The next thing then is what to hold. I’d start by putting all my camping gear into one or two boxes, for quick transport to the car if I did need to do a runner. Then there is the question of food. You can get lists and so on talking about the general items – radios, batteries, food, drink etc. But the practicalities of it intrigue me. Take water – 3 litres per person per day for drinking, and 2 for washing. Family of 4 for 3 days – 60 litres. But can you really leave it there for 6 months without it spoiling? Then there is food. What would you pick that will feed you for 3 days, is not too bulky, is relatively easy to prepare, and will keep for about 12 months? The militaries of the world have done plenty of work there, and you can get MREs with enough food for one for a day or so for about €10, cheaper if you buy by the box. Except while I am not fussy I don’t think the ladies of my house would be too keen on eating that sort of food for 3 days. I can see my BOB containing pasta, cereals, tins, and dried fruit. Better make sure there is a good can opener, and plenty of loo roll in there too then so.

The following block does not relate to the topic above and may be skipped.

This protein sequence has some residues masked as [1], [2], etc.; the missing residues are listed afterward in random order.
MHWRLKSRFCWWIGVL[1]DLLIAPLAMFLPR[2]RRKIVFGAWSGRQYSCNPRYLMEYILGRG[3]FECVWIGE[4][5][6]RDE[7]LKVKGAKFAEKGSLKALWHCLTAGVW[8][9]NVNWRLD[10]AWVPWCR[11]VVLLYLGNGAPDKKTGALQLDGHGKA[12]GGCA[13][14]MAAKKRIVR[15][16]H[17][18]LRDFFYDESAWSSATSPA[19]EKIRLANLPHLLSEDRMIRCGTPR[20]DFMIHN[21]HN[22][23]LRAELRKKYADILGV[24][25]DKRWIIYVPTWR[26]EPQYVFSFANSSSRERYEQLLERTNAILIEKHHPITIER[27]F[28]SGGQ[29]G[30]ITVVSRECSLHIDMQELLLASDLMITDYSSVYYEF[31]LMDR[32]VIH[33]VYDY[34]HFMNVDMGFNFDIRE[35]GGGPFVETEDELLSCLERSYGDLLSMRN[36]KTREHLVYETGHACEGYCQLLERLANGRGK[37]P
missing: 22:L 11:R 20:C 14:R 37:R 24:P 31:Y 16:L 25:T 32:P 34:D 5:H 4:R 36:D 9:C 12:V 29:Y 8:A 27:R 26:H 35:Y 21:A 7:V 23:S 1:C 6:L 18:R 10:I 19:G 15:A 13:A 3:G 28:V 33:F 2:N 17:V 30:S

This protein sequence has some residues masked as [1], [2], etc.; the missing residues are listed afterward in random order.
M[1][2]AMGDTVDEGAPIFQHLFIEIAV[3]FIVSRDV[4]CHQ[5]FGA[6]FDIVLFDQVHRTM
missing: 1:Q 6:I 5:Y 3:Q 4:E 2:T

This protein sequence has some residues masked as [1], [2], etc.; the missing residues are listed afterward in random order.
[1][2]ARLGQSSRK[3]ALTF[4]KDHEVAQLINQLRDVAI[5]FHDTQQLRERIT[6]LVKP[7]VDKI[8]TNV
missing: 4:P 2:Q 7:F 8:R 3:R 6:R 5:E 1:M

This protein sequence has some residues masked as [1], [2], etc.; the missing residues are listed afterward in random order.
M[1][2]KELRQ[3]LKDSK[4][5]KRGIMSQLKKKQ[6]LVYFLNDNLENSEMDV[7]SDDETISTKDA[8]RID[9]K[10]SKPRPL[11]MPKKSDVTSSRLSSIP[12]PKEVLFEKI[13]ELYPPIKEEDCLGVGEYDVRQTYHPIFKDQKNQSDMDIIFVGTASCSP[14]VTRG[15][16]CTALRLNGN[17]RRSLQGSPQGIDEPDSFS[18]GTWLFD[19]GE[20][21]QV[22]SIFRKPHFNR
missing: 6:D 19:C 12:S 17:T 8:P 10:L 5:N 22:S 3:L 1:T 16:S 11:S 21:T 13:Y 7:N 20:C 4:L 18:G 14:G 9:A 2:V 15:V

It will hardly have escaped your attention if you are an occasional visitor here that the number of posts has dropped pretty dramatically. There are a few reasons. Work is one, the wonderful time sucking daughter is another, and I’ll be honest and say Twitter isn’t helping either.
I do want to change things though. I enjoy writing here. So I really should make the time for it. And to be frank there are a load of ideas or nonsense I have which Twitter’s 140 character limit make impossible to share.
So what to do? Well taking an idea from Matt Cutts I have been trying to achieve some personal task every month or so. Last month it was get to bed before midnight every night. It was a miserable failure. But sometimes I manage it. Killing two birds with the one stone, this month, I will endeavour to write an average of 250 words per day on this site. Don’t expect a post every day, but I will get something up every few days.